Journey to Chaos and Back: Unlearning in Workplace Training Programs


Have you ever tried to drive on the left side of the road if you are born in a country in which one drives on the right? Or have you tried to use a measurement system different from the one you originally learned as a child? Or have you broken out in a sweat trying to learn a foreign language or the latest version of a software system you have been using for years? All these situations confront us with the tough challenge of replacing one behavior with a totally different one; one in which the rich combination of behaviors, knowledge, attitudes, and skills, reinforced over the years, acts as a barrier to our efforts.


Look at whether your organization supports both learning and unlearning. If you don’t explicitly support people’s process of unlearning, then they will find it difficult to adopt new behaviors.

The challenges of rapidly changing environments raise the concern: Can people’s ability to acquire new knowledge in the workplace on an ongoing basis keep up with the continuous introduction of new change initiatives/new programs/new opportunities? Organizations’ preoccupation with acquiring the latest information or knowledge rarely takes into account the processes required to reassess and release already acquired beliefs and previous learning. As result, the challenge that many organizations face when managing change programs and organizational transformation is to learn, unlearn, and relearn.

Unlearning should not be viewed as an end in itself, but as a means to ensure learning excellence, innovation, and ultimately change.

As a trainer, I have always dealt head-on with conflict, disagreement, resistance to new ideas, differences of opinion, common fears, anxieties, and feelings of incompetence in any class I have taught. A workshop with those elements is the rule not the exception and — more important — confronting the dimensions of unlearning and relearning results in more effective learning experiences that strengthen the possibilities of real organizational renewal and change. Unlearning should not be viewed as an end in itself, but as a means to ensure learning excellence, innovation, and ultimately change. I have come to believe that, to effectively train adults in the workplace, trainers must intentionally and deliberately attend to the process of unlearning and then relearning.

I have guided groups through learning and change in conditions of high uncertainty, little management support, and scarce budgets. Whether training on a new company policy, improving teamwork skills, or working on organizational transformation, I have faced unlearning decisively, with the idea that it must be confronted before the class, in the class, and after the class. In this article, I would like to share the strategies and suggestions that have proven helpful for me in supporting individual and team unlearning in the classroom.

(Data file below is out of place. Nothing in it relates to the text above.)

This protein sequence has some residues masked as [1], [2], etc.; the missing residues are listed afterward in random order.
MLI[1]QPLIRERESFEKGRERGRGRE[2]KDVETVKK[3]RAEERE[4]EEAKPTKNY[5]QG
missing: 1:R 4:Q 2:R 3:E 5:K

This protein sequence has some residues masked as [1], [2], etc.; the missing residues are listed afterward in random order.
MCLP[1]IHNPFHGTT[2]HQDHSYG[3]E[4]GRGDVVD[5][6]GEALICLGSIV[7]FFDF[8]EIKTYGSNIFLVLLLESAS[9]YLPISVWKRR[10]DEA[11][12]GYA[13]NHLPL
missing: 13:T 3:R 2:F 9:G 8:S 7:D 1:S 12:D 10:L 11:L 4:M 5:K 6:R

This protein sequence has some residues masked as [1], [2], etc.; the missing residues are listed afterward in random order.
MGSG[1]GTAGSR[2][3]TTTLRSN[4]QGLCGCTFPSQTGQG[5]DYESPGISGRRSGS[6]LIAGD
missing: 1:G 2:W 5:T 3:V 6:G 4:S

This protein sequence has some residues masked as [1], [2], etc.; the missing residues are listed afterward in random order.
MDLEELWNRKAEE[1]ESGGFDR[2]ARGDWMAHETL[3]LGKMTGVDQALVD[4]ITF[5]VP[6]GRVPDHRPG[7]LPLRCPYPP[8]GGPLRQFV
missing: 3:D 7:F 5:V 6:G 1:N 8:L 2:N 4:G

In this article, I talk about:

  1. Unlearning and learning theories with a quick overview of the literature on the subject
  2. Three behaviors that facilitate the inner work of unlearning
  3. Four roles for facilitating unlearning as a team process
  4. Six strategies for facilitators to handle the unlearning process effectively
  5. Three strategies for handling the unlearning process before and three for handling it after the class

Removing the Debris

  • Three hours have passed. I am in the middle of a workshop on “Facilitation Skills for Project Managers.” A man raises his hand and says, “The answers you gave are possibly correct for HR types. But you need to state and clarify to the class that, if you are not an HR type, then this is not necessarily the correct thing to do.”
  • In a new system implementation class, a trainee asks a stream of questions in an increasingly confrontational tone. I give an answer and then another and then another . . . at one point, with frustration, she stands up and storms out of the room, screaming, “I am not going to take this anymore!”
  • “No, thanks,” says one trainee in a workshop about effective teamwork as we talk about a way to increase effective listening., “I do not think I will use this. I understand it, but I do not believe this skill will make a difference in my teamwork.”

If these scenarios are familiar, then you have probably experienced firsthand how removing the “debris of previous construction” to rebuild the foundation for new understanding creates disorder and disorientation for the trainer as well as for the learner. While I have learned through the years not to take these reactions personally, at the beginning of my career, I often wondered how to deal ethically and effectively with people fighting the content I was teaching.

In this task, I received little help from professional training books. They call this behavior “dysfunctional” and recommend dealing with it through a mix of tact and assertiveness, with the goal of maintaining control of the class and minimizing disruptions. In fact, dismissing or labeling those behaviors did not really provide an answer to my questions: